Kari Johansson is this month's Harmony Player. The uncompromising and style-concious guitar player from Boogie Machine has travelled far along the dusty blues road....
WHAT KIND OF HARMONY-MADE GUITARS DO YOU OWN?
I have a Silvertone H-63 and a Silvertone 1448 Amp-in-case*. I was originally such a hard-core Gibson man that people started commenting about it.
* made by Danelectro (GH)
WHERE/HOW DID YOU FIND THE H-63?
I bought it from Jonne Kulluvaara about five years ago. We have friends in common and one of them let me know that Jonne was selling this guitar. I had the idea after checking out some guys around the world that I needed one of these guitars.
WHICH GUYS INSPIRED YOU TO FIND ONE OF THESE GUITARS?
Well, among them were Teddy "Kid" Morgan which in turn led to Nick Curran. And long before that, in the early 80's when the Mighty Flyers played in Finland I remember Junior Watson using this type of guitars. It only took me about 20 years to get one. Good things come to those who wait!
DO YOU KNOW THE HISTORY OF THIS GUITAR? WAS IT IMPORTED TO FINLAND AS NEW?
No, it came here in the early 80's. Löffe (Per-Olof Löfberg, a name that you often come across when talking about this kind of stuff) brought two of them from abroad. This one was in worse shape. Too bad, somebody else has the better one**. Esa (the Blues Minister) Kuloniemi bought this one and as far as I know he used it a lot during the early years of Honey B and the T-Bones. From there it ended up at Musiikki-Fazer (a music store where Esa worked at the time) where Jonne Kulluvaara bought it. So it was up for grabs for a while.
** According to Esa Kuloniemi Kari's guitar is actually the better one of the two. See Esa's interview.
WHAT ARE THE GOOD AND BAD ASPECTS OF YOUR SILVERTONE?
The string spacing is very wide, which is kind of problematic compared to almost any Gibson or Fender. I should probably practice on a nylon-string Landola to keep my technique in shape! I try to avoid getting used to one particular guitar to the extent that I can't do anything on another model.
SO CHANGING FROM AN ES-335 TO A SILVERTONE H-63 AT A GIG IS TOO RADICAL A MOVE?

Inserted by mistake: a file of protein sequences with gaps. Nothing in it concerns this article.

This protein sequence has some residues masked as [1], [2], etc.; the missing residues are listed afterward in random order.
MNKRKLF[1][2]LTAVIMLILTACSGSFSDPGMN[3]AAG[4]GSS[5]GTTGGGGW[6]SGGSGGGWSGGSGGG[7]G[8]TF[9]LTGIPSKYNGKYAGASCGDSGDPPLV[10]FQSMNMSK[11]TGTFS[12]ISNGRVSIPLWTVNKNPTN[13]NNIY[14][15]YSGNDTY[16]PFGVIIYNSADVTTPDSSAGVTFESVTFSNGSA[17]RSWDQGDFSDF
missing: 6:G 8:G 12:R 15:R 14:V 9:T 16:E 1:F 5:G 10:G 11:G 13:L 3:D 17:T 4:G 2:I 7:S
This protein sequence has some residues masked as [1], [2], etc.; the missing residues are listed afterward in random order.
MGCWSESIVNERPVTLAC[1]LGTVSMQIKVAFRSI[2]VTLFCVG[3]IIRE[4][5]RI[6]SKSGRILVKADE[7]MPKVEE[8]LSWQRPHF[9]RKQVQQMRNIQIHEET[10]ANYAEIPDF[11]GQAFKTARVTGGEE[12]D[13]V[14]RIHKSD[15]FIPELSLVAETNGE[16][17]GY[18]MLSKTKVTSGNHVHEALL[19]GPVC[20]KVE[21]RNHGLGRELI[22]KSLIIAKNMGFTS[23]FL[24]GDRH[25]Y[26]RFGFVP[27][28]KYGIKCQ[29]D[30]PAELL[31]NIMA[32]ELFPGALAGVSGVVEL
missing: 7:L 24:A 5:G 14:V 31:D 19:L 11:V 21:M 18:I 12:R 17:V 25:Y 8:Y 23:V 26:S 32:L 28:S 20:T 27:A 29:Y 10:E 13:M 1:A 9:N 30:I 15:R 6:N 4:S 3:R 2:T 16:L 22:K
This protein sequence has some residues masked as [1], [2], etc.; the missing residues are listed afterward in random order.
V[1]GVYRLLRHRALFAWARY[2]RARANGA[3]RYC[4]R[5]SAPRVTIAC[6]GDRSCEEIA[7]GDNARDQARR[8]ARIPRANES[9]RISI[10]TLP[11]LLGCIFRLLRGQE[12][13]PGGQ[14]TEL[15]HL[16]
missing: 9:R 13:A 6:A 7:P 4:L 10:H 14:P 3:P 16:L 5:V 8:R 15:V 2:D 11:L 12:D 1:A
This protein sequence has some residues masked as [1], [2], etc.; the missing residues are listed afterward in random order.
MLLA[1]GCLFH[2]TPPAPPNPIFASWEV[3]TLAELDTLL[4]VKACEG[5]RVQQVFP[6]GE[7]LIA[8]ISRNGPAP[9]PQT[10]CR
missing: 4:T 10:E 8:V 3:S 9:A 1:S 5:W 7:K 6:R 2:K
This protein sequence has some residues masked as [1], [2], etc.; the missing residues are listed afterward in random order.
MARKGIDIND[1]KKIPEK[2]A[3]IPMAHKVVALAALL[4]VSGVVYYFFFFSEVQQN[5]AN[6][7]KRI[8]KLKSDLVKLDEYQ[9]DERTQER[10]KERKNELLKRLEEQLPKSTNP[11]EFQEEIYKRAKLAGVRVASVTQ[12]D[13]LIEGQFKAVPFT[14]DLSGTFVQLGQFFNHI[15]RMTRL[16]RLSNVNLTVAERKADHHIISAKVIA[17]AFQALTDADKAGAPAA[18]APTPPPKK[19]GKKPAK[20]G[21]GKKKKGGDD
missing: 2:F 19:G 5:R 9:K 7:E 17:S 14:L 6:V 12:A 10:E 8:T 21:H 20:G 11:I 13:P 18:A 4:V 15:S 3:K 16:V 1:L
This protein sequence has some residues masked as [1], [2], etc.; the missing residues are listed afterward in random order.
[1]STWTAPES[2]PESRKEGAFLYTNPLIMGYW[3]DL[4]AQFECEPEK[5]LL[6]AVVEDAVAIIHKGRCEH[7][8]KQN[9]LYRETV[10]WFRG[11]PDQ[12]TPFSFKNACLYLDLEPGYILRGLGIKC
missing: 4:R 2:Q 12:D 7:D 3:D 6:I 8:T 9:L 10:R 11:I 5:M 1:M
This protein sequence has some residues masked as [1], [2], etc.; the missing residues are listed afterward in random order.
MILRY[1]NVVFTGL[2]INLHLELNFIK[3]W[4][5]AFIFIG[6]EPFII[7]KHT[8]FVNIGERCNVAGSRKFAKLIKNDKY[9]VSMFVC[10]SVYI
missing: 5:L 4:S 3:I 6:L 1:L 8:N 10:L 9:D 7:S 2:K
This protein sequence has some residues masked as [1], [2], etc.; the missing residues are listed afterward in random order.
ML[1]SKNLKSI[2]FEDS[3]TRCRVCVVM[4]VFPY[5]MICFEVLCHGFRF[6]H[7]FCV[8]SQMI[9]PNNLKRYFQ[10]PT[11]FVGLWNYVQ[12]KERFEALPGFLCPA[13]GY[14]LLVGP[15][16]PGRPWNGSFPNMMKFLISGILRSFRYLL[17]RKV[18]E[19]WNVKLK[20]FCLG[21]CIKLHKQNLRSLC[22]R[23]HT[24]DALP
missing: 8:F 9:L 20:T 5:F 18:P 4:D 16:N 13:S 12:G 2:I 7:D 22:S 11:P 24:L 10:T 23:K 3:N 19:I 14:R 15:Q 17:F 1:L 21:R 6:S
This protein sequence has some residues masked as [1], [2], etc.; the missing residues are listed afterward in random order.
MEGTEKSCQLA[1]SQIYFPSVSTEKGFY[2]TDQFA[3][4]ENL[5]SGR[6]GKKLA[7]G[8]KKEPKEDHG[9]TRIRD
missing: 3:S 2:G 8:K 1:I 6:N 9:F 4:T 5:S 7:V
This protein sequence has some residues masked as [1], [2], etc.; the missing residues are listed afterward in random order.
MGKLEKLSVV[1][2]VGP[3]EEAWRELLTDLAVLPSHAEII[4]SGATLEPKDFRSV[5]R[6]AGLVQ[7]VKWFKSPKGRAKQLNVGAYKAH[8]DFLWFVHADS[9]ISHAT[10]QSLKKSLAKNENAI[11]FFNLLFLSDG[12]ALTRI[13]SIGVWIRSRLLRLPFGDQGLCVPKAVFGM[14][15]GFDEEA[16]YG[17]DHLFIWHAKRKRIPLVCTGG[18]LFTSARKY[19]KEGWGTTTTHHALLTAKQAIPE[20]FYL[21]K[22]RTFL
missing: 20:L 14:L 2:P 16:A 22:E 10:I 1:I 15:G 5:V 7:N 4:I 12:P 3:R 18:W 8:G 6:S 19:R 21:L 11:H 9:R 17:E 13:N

Well, that would be a very long journey. I sometimes play an ES-175 and it's set up with heavy strings and low action. I have to use lighter strings on the H-63 (no truss rod) and set the action higher. Like I said, the touch is different and you have to adapt to each guitar. Lately I've mostly been using the H-63 live.
HOW OFTEN DO YOU USE YOUR SILVERTONE FOR PLAYING LIVE?
About 90% of the time. I think that all guitars should be used live. Of course it's understandable that you don't want to take some really expensive stuff to every pizza joint. Still, my guitars have been bought second-hand and they have been around which means that you don't have worry about every little blemish. They were made to be used. When I play with Boogie Machine I might use my ES-175 and if I want to feel really old I'll take my 1946 Epiphone Broadway (with a DeArmond pickup). I've used that one occasionally, but it needs more of a jazz club atmosphere. Not a guitar for every pizzeria.
HAS THE AUDIENCE OR OTHER PLAYERS COMMENTED ON YOUR GUITAR?
Yes. One thing that's fun about this guitar is that people always ask me what it is. Some people like to talk about strats and Les Pauls, but these guitars always lead to conversations. Guitars that look a bit weird and are shaped differently to the ones that are familiar looking to the average audience-member make them curious. Actually, most other musicians are also interested.
WHICH AMPS DO YOU USE WHEN PLAING LIVE?
A reissue Ampeg J12-T , a Danelectro Nifty Fifty and a Fender Blues Jr. Sometimes a 1965 Fender Super Reverb.